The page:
Aromatherapy Made Simple Series: Aromatherapy for the Outdoors
Natural Aromatherapy for the Outdoors
This can bring up with a lot of questions, like:
- What is effective?
- What is safe for my kids and me?
- What is safe for a pet?
- What will feel good on my skin and smell okay on my clothing?
- What should I pack in my backpack for a day out or a hike in the park?
These are all great questions to ask, and I tried to cover them for you here as well my own needs, with as little to carry as possible.
When I think about summer, I think about bugs, the sun, and kids crying after they had a fall. I am a yoga gal by nature, so I rarely wear footwear unless I have to. That makes me think about refreshing foot baths, on my little patio with a cold drink of some kind, a book, and watching the fireflies rise up. Then I think about swatting the other bugs away, and here we are again, back at insect repellents.
When it comes down to it, I wanted to create something small enough to fit in a cooler, mini-backpack, and beach bag. Summer is problematic because it gets hot, and we want things that won't melt or feel sticky.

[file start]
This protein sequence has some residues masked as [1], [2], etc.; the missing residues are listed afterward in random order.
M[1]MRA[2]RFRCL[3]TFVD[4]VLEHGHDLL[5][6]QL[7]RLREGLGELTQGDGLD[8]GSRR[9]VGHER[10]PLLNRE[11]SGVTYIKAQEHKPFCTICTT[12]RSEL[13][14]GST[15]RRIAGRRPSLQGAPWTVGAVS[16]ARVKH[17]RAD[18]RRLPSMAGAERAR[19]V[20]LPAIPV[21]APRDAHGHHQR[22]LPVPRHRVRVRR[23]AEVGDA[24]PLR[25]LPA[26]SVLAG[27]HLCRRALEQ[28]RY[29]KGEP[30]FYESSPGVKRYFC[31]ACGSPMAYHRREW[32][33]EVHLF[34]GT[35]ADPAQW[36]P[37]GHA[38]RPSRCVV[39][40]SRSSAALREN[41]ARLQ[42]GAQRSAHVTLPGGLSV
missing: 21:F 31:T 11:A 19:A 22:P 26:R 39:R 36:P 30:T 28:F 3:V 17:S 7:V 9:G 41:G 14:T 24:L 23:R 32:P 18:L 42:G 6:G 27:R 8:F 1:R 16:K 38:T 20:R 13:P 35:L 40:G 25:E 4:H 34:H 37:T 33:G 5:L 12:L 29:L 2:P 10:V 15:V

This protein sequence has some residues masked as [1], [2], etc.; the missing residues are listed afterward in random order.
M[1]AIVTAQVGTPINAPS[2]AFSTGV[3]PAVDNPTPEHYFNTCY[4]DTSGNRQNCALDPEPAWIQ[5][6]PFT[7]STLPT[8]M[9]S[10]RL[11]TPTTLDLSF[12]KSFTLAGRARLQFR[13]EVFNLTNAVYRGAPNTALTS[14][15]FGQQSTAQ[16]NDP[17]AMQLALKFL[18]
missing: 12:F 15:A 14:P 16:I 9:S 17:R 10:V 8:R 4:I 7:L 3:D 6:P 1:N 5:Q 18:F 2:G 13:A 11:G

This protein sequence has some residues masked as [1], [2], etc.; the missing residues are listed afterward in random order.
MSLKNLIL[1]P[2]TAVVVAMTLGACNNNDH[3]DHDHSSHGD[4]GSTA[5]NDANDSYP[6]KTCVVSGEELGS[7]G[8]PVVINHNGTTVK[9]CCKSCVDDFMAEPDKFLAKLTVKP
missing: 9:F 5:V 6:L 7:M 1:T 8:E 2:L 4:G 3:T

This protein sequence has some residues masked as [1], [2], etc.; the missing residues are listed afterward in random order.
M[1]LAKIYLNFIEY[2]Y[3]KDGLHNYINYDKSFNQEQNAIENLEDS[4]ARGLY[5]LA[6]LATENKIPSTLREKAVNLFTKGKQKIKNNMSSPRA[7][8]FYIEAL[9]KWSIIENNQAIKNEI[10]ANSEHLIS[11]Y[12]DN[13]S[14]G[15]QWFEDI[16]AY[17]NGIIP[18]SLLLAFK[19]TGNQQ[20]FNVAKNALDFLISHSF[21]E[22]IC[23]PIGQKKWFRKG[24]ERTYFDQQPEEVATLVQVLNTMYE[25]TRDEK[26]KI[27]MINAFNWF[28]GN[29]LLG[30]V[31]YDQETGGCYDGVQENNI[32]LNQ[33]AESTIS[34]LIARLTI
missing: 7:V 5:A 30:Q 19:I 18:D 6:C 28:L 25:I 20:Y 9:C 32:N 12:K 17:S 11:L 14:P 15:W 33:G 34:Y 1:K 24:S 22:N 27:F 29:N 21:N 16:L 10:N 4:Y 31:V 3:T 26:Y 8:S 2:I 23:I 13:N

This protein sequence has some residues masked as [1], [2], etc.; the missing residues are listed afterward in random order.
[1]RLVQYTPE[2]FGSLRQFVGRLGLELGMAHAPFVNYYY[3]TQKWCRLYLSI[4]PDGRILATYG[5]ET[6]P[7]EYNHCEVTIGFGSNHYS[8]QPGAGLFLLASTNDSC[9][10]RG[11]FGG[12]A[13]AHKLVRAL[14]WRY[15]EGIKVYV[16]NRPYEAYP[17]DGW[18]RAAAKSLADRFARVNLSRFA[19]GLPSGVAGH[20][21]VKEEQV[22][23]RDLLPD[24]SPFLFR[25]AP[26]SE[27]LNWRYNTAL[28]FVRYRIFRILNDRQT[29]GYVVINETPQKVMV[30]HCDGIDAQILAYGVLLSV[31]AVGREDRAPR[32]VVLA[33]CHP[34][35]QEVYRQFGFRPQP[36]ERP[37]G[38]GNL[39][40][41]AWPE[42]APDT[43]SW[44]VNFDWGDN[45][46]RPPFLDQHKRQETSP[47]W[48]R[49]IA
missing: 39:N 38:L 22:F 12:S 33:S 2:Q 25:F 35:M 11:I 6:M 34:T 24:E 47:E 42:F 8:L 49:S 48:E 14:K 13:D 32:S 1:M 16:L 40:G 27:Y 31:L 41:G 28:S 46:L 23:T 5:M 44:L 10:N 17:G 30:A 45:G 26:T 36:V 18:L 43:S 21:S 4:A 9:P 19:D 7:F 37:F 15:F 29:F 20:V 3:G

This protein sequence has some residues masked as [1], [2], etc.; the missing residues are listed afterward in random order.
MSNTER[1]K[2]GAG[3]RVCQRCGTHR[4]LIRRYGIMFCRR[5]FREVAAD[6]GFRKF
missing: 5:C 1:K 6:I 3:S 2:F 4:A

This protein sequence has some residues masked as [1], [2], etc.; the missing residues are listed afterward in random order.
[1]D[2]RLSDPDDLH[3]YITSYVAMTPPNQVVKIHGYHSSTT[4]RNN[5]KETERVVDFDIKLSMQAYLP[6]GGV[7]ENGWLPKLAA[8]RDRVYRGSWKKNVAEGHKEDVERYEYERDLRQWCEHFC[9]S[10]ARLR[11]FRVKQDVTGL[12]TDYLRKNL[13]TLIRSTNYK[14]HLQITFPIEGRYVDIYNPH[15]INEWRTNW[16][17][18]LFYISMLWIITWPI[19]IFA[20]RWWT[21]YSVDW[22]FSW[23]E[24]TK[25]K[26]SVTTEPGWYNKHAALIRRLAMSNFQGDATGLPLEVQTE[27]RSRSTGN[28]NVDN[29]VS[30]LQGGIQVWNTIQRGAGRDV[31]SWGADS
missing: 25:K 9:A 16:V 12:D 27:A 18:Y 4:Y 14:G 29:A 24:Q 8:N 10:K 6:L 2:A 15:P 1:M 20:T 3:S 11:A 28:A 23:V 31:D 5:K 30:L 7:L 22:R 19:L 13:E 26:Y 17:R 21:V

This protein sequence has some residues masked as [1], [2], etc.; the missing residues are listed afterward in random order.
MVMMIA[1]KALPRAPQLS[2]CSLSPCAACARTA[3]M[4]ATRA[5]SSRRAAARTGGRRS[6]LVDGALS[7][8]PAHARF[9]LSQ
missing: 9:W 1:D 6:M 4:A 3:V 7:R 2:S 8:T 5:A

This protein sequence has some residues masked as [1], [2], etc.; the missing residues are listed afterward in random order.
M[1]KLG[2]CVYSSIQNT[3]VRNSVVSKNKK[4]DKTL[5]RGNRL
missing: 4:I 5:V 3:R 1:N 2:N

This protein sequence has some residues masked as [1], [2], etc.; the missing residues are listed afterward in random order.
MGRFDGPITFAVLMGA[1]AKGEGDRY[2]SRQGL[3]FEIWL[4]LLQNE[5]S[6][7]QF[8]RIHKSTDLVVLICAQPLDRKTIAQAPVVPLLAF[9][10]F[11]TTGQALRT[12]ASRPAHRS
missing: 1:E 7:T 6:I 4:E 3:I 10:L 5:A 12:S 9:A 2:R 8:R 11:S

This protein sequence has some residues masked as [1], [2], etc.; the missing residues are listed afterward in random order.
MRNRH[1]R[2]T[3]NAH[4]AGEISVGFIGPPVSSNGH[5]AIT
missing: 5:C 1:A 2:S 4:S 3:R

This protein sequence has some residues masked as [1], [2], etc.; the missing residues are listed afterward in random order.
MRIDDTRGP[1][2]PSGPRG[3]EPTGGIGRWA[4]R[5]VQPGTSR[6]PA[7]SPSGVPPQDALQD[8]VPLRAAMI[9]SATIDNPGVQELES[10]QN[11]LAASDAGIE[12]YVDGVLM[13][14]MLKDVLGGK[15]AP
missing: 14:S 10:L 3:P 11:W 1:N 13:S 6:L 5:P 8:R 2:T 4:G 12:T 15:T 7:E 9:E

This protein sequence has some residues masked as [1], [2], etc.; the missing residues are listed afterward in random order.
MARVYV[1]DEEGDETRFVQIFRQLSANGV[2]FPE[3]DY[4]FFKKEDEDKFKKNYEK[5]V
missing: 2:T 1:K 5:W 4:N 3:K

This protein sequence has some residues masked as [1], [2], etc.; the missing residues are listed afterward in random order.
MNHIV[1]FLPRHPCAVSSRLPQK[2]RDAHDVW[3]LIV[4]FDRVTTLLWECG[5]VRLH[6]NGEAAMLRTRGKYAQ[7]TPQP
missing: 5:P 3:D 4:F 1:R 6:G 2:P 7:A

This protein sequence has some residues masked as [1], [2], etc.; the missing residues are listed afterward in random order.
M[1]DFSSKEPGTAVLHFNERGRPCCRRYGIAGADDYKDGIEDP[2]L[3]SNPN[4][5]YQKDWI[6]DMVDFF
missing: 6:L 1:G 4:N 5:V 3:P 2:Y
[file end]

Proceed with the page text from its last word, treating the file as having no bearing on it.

Easy Family Protection for the Outdoors with Aromatherapy
My outdoor first-aid protocol is pretty simple and universal:
- A salve to calm irritated skin and reduce pain and inflammation to bites, burns, and bruises. Click to learn more about Mama Gaia
- A spray I can keep in my fridge or travel coolers as a cooling and universal boo-boo mist suitable for my 7year old, 9-year-old, and myself. It feels wonderful and cooling on scrapes, burns, bites, and minor kitchen cuts.
- A massage or bath oil to replenish my skin from the sun, or a long day of yard work. It helps with muscle tension, backaches, and tired feet. Soothing to the skin for scrapes and bites.
Let's talk bugs.
Insect repellents are an alternative to insecticides and are presumed safer for human/animal use. Up North, we are nervous about ticks and have been warned about the diseases they spread. As far as the usual summer bugs, I get eaten alive, but my daughter barely gets touched. I am not sure why that happens, but I apply as needed, sometimes every 20 minutes, for it to be effective.